Everything will change. A Ministry of WorldVenture.
I had my solar oven and all the ingredients for cornbread at my house a week or so (except butter which becomes quite messy without a frig and is available at the boutique on the corner), and everyday was overcast for most of the day; very different from the glaring sun during dry season. As I was running test earlier this year, the knowledge of the coming rainy season did not sink in well enough for me to realize that could mean no sun for cooking. The waiting spoiled my anticipation to finally use this thing that has been the cause of many a skeptic. When I did finally get a break in the clouds a little after noon, little gave me pause to just winging it. My eagerness probably made things more difficult, but foresight was not important as I tried to mix everything in the low cake pan without making an unnecessary mess.
I got a decent hour of sun, before the clouds and the setting sun brought my mind to accept the inevitable. I let the whole apparatus sit as I left to grab some grilled peanuts from the lady sitting down the street; partly to soothe my disappointment and partly because I was hungry from watching the cornbread cook. As I sat and cracked open peanuts for my sister and I to eat that evening, my mind began wondering what to do with this partially cooked batter and if I could cook it over the charcoal stove. Everyone had been out of the house during this escapade, so when my host mom came home and asked if I wanted to try the stove, it was all the encouragement I needed. The resulting "baking" came with several uncertain stares as neither of us knew what to expect. A 9"x13" pan and a 8" hole do not lend to even cooking, but I removed the glass pan from my solar oven and covered the pan with the wooden box to attempt some convection. After the center of the cake inflated into half a soccer ball, I started shifting the pan around to even out the heat, but air inside was never able to reach exceptional temperatures.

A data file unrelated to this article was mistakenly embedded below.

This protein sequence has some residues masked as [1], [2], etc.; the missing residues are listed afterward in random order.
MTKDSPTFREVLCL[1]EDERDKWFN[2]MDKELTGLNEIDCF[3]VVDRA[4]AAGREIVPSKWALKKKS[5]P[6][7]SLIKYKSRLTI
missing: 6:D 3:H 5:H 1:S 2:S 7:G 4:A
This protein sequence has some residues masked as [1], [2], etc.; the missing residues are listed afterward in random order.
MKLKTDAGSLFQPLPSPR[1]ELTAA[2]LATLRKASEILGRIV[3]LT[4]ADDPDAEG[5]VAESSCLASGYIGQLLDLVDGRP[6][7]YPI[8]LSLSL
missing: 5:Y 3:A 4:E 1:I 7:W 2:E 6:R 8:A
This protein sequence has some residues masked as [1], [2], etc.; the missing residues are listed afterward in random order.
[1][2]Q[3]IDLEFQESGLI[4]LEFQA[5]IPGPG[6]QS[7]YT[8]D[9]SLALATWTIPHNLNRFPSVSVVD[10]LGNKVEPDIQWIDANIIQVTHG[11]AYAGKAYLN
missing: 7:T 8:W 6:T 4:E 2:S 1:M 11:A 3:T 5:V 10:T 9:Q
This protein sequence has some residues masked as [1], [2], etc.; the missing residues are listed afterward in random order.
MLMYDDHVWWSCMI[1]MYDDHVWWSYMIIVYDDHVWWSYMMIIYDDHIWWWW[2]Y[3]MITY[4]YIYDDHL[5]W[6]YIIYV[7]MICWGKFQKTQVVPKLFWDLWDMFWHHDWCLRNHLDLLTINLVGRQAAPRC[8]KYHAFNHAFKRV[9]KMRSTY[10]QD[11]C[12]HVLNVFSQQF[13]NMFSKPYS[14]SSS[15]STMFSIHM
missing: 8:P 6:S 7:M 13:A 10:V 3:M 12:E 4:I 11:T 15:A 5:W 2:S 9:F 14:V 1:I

My two little sisters were excited and eager to "help". Of course, cake means sugar and that sounds better than rice. It was a cheerful time sitting there with my two biggest fans as the cornbread slowly cooked. The cornbread was not fully cooked on top, but I wanted to finish occupying the kitchen in order for mom to make diner. It was not a success, but it was eatable: dad liked it, but mom thought it was too sweet. It was just a trial run and, if nothing else, it encouraged mom to continue pursuing to learn to cook baked goods at home. I also saw that although a solar oven will work, an easier and more robust solution may be a purposely designed box to trap hot air over a oven. The large charcoal stove is a semi-standardized cooking device here and might better simulate an actual oven.